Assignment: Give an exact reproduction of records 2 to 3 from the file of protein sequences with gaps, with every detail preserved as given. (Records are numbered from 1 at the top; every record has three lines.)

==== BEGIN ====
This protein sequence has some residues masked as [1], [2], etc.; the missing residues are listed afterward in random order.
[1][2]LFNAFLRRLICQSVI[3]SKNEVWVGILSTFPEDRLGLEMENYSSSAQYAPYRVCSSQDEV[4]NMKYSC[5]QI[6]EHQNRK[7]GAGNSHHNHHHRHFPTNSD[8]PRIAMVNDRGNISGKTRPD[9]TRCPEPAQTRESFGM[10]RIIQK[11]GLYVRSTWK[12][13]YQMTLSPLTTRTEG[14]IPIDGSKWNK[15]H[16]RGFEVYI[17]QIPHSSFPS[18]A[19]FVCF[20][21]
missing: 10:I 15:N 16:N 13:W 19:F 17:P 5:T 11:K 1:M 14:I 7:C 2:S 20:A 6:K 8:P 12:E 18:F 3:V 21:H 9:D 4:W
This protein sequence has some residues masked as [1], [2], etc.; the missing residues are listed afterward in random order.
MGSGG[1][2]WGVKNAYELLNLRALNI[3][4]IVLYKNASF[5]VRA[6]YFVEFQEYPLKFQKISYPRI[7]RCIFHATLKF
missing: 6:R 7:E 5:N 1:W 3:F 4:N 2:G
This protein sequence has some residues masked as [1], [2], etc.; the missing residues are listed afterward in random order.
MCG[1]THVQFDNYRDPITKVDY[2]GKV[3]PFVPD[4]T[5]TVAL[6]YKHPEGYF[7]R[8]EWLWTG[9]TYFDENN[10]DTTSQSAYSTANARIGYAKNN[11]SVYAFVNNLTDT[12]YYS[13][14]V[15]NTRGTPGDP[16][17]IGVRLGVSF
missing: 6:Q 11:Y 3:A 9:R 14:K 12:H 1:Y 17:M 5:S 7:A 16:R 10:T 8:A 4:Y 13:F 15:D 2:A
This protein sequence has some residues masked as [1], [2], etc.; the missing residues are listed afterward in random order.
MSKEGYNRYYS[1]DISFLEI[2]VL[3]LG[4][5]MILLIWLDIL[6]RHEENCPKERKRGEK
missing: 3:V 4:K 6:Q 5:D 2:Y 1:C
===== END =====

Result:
This protein sequence has some residues masked as [1], [2], etc.; the missing residues are listed afterward in random order.
MGSGG[1][2]WGVKNAYELLNLRALNI[3][4]IVLYKNASF[5]VRA[6]YFVEFQEYPLKFQKISYPRI[7]RCIFHATLKF
missing: 6:R 7:E 5:N 1:W 3:F 4:N 2:G
This protein sequence has some residues masked as [1], [2], etc.; the missing residues are listed afterward in random order.
MCG[1]THVQFDNYRDPITKVDY[2]GKV[3]PFVPD[4]T[5]TVAL[6]YKHPEGYF[7]R[8]EWLWTG[9]TYFDENN[10]DTTSQSAYSTANARIGYAKNN[11]SVYAFVNNLTDT[12]YYS[13][14]V[15]NTRGTPGDP[16][17]IGVRLGVSF
missing: 6:Q 11:Y 3:A 9:R 14:K 12:H 1:Y 17:M 5:S 7:A 16:R 10:T 8:A 4:Y 13:F 15:D 2:A